Toronto is getting a brand new ferry fleet serving the islands
Toronto is a step closer to replacing its aging fleet of ferry vessels with sparkling, new fully-electric ships, a report issued Friday recommending the city move forward with purchasing modern replacements.
The fleet of four main vessels (the 111-year-old Trillium not included) are still in fairly good working order, however, with ages ranging from 50 years to a century old, they are well beyond their best-before dates, and the diesel-fueled ferries don't quite align with the city's ambitious climate goals.
Toronto is looking to achieve net-zero city-wide greenhouse gas emissions by 2040, and transition 20 per cent of city-owned vehicles to zero emissions by 2025, upping the share to 50 percent by 2030. A previous replacement plan called for diesel-electric vessels, but the city is now focusing on all-electric ships to replace the four gas-guzzlers.
Replacing the four current vessels over a period of 15 years is expected to reduce greenhouse gas emissions by 2,800 tonnes annually, equivalent to taking 600 cars off the road each year.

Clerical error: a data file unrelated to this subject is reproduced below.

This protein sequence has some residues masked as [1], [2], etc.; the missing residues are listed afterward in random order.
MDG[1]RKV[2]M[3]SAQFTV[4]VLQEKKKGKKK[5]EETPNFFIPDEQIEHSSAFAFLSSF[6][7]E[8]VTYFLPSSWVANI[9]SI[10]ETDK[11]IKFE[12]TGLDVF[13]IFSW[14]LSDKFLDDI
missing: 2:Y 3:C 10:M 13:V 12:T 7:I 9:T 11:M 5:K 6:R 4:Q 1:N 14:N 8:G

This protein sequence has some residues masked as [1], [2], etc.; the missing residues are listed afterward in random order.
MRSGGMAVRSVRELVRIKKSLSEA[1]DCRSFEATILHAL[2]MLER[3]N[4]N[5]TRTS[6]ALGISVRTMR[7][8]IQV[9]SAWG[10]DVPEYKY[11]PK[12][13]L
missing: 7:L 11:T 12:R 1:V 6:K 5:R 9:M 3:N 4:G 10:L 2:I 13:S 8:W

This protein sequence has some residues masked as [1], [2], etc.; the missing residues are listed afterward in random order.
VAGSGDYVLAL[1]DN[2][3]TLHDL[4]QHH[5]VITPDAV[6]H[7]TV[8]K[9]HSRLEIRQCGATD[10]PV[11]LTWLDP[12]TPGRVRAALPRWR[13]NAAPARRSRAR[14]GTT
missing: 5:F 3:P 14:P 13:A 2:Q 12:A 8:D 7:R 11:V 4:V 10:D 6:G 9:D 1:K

Manufactured by Quebec-based Concept Naval Experts Maritimes Inc., the new vessels will offer a much cleaner, quieter ride than the current noisy diesel fleet, with increased passenger capacity for the over 1.4 million who travel to and from the Toronto islands each year.
And with a price tag of between $23-25 million per vessel, the new ferries wouldn't come cheap; the combined bill expected to reach as high as $100m plus the additional cost of necessary infrastructure. But that's really just the up-front cost, and annual savings projected at up to $1.1 million would help the new fleet pay itself off within 20 years.
Mayor John Tory states that he supports "the full electrification of our future ferry fleet," praising the move as "the right thing to do for the environment," and pointing out that on top of its obvious environmental benefits, it's a fiscally responsible "investment that will ultimately save the City government money."
The 1910-built sidewheel steamer PS Trillium, one of only two such vessels remaining on the Great Lakes, appears to be spared from this fleet replacement, having most recently undergone a $450K restoration in 2017.
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